Plantar Fasciosis can be a very difficult condition to treat because of the intricate anatomy of the foot and ankle complex. To complicate issues, we now know that many lower quarter problems root from lumbopelvic and hip dysfunction as well. In previous posts, TSPT has done a literature review of the condition as well as talked about new treatment methods regarding plantar fasciosis. In these posts, one aspect of management we did not discuss in depth is assessing for neuropathic pain. From my clinical experiences and the experiences of my colleagues at the Harris Health System, many patients with plantar fasciosis have positive neural provocation tests for the distal branches of the tibial nerve.
After the tibial nerve passes around the medial malleolus, it splits into three distal branches: the medial plantar nerve, lateral plantar nerve, and medial calcaneal branch. Specifically, the lateral plantar nerve innervates the fifth and lateral 1/2 of the fourth toes and provides motor input to many of the intrinsic foot muscles. The nerve passes laterally across the foot and splits between the flexor digitorum brevis and quadratus plantae.
To assess for tibial nerve adverse neural tension, have the patient lie supine. Passively extend the toes, dorsiflex and evert the ankle. This combined movement place a stress across the tibial nerve and its distal branches. Ask the patient if this position changes their primary symptoms (better, worse, or the same). Next, passively perform a straight leg raise maintaining the foot and ankle components. If this position recreates their primary symptoms, they have positive neural tension in the tibial nerve* (remember to test bilaterally as well). To further assess the tibial nerve, adduct and internally rotate the lower extremity. If the test is positive, appropriate treatment options include nerve sliders, tensioners, and manual therapy.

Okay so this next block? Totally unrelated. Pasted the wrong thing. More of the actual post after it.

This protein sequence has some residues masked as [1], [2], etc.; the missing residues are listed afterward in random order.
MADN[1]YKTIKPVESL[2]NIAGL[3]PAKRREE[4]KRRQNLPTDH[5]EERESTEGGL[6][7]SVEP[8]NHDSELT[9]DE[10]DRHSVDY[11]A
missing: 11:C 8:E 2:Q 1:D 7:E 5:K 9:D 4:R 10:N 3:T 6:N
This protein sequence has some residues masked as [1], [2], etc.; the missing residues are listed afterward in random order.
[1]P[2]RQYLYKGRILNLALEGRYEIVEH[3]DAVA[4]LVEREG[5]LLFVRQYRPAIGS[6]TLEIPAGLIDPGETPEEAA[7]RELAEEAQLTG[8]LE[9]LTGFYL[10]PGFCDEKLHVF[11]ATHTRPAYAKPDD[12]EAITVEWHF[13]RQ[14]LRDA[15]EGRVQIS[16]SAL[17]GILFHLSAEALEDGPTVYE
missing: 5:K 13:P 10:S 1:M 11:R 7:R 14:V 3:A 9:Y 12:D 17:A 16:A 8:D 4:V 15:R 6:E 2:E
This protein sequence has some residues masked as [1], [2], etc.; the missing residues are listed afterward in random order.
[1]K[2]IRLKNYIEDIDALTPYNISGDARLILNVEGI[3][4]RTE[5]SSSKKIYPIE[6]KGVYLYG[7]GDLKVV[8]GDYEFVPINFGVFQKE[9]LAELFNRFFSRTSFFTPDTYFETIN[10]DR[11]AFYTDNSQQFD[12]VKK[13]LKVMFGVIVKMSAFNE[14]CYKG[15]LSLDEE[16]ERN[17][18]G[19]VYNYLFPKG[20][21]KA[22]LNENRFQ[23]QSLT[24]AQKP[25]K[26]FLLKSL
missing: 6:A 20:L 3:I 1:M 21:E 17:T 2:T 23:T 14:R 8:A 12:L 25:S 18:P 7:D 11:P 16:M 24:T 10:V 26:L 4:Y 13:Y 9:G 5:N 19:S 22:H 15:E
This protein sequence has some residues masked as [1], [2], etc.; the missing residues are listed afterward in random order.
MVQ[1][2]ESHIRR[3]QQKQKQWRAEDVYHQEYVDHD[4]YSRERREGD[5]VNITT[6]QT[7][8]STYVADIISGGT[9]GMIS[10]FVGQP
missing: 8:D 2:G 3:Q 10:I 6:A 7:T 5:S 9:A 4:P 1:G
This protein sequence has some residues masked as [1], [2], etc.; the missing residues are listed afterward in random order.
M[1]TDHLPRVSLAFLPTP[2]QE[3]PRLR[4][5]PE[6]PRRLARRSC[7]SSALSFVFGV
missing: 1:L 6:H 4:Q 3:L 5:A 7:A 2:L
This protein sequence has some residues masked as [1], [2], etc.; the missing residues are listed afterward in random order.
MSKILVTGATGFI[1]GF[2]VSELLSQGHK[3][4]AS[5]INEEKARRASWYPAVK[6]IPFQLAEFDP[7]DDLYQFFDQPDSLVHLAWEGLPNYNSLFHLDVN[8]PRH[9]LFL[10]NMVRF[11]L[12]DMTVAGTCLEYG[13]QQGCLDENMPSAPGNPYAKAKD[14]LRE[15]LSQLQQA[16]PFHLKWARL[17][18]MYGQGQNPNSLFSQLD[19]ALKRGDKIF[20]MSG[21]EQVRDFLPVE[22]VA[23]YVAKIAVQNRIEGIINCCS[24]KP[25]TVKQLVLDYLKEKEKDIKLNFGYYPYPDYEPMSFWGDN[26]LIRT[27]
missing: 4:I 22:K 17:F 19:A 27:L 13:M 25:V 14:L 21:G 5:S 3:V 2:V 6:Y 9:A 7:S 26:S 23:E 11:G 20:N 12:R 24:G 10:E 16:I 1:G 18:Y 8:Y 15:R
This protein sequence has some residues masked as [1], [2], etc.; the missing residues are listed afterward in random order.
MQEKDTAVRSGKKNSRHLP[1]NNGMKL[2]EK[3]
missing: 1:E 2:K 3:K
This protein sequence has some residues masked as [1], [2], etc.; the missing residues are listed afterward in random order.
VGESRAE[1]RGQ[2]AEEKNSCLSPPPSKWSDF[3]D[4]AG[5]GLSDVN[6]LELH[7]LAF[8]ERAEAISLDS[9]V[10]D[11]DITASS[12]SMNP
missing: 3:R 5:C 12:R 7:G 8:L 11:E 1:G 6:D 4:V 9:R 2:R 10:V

*When performing a straight leg raise, you are changing the hip component. No musculoskeletal structure courses from the hip to the ankle, so if symptoms change it must be the nervous system that is being assessed.
-Lateral plantar nerve pain can be a contributing factor to plantar fasciosis pain.
-By performing the proper assessment (discussed above), you can identify if neural tension is part of your patient's symptoms.
-Do not underestimate the impact of the peripheral nervous system in musculoskeletal dysfunction.
The Gait Guys recently re-posted one of their original articles, and it occurred at the beginning of the barefoot running trend. As you'll read in the article, barefoot running had advocates decades before the "vibram five-finger movement." There are many reasons for this as barefoot running has been shown to improve sensory feedback in the feet and foot intrinsic muscle control. There have been some studies that have shown decreased force translation into the lower extremity due to the development of a more efficient gait pattern. Since this article was written, quite a bit more research has been done on the topic. As you may be aware, while barefoot running may be an excellent form of running for some, it is not true for others. Some are born with anatomical foot abnormalities that make barefoot running unrealistic. With a slight change in foot structure, the majority of the force goes through one area which can lead to fractures or other overuse injuries. Even so, the article is definitely worth reading as it details how humans have used their feet over time and the response the neurological and dermatological systems have when exposed to the ground without a medium.